|A Lost Journey|
Christians must be prepared to answer the typical objections made against the Gospel. Most of the objections are based on simple logical fallacies. The following is a list of some of the most common fallacies used by Muslims.
Note: The average Muslim does not know that his arguments are logically erroneous. He is sincere in his beliefs. Thus you must be patient and kind in sharing with him why his arguments are invalid.
1. The Fallacy of False Assumptions
In logic as well as in law, "historical precedent" means that the burden of proof rests on those who set forth new theories and not on those whose ideas have already been verified. The old tests the new. The already established authority judges any new claims to authority.
Since Islam came along many centuries after Christianity, Islam has the burden of proof and not Christianity. The Bible tests and judges the Qur'an. When the Bible and The Qur'an contradict each other, the Bible must logically be given first place as the older authority. The Qur'an is in error until it proves itself.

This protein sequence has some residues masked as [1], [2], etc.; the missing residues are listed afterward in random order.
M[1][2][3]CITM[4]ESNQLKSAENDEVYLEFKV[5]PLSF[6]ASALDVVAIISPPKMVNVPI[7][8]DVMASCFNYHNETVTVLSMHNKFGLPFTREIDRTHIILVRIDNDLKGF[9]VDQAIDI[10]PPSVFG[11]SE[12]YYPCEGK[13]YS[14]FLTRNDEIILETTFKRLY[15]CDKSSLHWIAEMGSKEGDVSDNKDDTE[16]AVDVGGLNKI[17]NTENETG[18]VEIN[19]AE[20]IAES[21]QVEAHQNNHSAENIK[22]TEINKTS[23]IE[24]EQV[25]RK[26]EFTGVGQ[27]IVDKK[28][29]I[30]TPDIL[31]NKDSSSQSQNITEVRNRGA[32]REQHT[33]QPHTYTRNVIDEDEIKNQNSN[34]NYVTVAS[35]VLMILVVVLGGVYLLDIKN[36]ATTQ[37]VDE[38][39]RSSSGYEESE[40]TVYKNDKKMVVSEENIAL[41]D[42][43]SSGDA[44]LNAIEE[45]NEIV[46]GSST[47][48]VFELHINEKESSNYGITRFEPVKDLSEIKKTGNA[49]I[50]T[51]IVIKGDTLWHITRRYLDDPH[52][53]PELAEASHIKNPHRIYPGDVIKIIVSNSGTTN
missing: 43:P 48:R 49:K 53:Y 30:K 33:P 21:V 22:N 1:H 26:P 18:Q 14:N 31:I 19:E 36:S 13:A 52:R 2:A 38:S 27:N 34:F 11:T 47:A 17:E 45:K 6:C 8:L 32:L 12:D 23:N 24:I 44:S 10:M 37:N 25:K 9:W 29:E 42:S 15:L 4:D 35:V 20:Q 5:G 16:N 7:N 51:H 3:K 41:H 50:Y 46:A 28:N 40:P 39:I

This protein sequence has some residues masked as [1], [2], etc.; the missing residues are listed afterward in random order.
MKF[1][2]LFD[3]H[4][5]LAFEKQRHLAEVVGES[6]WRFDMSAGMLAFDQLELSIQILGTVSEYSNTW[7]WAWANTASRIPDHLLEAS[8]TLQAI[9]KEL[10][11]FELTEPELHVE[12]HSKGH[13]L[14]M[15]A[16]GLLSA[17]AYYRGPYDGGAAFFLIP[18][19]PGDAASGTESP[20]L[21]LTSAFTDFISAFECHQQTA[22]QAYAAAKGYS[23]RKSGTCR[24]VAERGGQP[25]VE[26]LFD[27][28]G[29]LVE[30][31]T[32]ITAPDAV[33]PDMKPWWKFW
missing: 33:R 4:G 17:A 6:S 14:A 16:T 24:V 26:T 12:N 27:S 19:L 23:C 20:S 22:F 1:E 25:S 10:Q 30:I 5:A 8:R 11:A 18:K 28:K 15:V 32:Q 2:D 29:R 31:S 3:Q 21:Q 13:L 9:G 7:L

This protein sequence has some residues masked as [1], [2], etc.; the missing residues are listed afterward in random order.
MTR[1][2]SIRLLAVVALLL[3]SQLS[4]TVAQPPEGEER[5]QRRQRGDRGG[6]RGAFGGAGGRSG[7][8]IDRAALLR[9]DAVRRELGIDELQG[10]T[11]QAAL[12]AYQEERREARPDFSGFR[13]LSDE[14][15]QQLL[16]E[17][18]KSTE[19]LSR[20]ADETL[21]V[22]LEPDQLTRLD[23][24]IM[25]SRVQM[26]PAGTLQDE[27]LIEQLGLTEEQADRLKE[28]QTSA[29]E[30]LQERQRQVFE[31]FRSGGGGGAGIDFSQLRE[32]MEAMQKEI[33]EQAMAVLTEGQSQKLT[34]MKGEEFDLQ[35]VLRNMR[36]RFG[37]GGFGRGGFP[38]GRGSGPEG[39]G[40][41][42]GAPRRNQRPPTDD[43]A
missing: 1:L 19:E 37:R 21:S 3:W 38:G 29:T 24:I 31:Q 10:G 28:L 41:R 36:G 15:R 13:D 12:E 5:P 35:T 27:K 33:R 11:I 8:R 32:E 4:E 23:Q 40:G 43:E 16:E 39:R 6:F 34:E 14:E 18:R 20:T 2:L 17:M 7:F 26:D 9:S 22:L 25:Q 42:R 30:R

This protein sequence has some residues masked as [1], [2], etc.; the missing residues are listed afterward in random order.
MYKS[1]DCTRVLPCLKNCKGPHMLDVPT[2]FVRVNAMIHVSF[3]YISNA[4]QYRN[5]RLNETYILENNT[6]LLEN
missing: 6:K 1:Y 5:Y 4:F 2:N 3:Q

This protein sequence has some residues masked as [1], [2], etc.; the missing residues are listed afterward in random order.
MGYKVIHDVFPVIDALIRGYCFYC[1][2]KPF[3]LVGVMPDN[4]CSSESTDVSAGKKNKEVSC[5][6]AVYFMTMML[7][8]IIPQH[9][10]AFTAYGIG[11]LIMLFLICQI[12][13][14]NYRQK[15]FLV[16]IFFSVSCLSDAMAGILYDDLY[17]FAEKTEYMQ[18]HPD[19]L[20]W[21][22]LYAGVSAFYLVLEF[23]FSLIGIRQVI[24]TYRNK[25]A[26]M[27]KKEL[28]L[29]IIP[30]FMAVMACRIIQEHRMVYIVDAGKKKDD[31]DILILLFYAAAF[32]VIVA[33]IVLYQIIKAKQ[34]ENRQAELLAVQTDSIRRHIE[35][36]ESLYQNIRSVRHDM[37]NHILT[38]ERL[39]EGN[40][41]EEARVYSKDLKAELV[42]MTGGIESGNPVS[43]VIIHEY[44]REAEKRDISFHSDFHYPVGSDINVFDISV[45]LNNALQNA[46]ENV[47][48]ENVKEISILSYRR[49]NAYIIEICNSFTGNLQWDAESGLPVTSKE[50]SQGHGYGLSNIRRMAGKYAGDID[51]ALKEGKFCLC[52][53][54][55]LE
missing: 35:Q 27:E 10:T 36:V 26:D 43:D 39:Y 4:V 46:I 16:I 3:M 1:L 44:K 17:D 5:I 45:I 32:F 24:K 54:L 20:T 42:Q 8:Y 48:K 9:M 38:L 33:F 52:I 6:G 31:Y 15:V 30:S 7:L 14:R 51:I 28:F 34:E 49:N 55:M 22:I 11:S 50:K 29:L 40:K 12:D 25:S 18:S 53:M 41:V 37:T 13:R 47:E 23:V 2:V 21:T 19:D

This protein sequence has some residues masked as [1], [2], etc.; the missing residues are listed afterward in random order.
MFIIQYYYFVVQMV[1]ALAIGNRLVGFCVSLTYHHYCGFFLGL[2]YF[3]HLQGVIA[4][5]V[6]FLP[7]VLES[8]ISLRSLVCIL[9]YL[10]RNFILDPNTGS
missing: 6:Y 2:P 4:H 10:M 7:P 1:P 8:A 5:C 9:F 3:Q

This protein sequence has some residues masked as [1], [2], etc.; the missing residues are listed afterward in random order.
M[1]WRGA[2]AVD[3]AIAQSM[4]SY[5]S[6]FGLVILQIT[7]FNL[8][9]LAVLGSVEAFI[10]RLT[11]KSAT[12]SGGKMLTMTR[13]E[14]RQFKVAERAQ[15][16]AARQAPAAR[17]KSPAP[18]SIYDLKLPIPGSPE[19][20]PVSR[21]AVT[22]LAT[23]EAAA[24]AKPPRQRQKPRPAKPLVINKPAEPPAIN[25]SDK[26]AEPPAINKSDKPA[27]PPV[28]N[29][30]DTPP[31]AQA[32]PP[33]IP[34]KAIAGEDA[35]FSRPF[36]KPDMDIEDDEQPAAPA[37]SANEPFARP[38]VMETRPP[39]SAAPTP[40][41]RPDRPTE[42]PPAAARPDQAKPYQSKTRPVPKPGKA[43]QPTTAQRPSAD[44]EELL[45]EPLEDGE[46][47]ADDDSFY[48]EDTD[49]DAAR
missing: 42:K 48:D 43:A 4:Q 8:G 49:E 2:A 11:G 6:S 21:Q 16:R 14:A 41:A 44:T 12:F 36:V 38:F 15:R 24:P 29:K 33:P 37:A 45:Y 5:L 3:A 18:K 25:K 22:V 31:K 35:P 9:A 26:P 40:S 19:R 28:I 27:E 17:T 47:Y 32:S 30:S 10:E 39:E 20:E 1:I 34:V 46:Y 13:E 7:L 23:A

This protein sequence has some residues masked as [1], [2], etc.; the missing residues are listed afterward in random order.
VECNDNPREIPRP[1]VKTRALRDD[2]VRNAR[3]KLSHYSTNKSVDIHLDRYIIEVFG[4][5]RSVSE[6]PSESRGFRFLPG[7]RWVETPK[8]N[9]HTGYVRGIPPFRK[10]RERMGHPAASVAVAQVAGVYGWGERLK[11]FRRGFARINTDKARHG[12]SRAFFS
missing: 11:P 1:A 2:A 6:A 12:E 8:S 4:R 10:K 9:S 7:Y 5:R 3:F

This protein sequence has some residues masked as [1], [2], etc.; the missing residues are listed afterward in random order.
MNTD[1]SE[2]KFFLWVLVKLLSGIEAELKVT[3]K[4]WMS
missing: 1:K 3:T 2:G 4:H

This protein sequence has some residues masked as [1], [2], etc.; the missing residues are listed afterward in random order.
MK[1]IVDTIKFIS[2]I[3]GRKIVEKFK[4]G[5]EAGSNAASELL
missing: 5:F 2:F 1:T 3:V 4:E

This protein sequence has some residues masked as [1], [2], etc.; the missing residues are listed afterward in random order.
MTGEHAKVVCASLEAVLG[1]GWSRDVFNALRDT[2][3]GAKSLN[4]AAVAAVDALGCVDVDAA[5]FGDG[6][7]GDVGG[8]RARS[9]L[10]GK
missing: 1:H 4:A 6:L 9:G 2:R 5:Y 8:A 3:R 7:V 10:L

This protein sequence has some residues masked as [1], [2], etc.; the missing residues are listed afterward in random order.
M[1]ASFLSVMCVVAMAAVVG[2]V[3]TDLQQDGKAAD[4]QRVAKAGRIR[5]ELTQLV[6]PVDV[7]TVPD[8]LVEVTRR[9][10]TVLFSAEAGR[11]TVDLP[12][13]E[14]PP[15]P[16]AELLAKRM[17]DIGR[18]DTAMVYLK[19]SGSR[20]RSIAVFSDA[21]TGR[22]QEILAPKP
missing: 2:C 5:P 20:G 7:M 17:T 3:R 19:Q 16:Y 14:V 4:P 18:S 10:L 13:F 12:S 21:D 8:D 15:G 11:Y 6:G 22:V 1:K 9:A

Some Muslims violate the principle of historical precedent by asserting that Islam does not have the burden of proof and that the Qur'an judges the Bible.
2. Arguing in a circle
If you have already assumed in your premise what you are going to state in your conclusion, then you have ended where you began and proven nothing.
3. False Analogy
Comparing two things as if they are parallel when they are not really the same at all.
#1 Many Muslims erroneously assume that Muslims and Christians share the same concepts of God, revelation, inspiration, textual preservation, the Bible, prophethood, biblical history, conversion, etc...
#2 Because a false analogy is drawn between Islam and Christianity, some Muslims think that any argument which refutes the Qur'an will likewise refute the Bible; any argument which refutes Muhammad will also refute Jesus Christ, etc...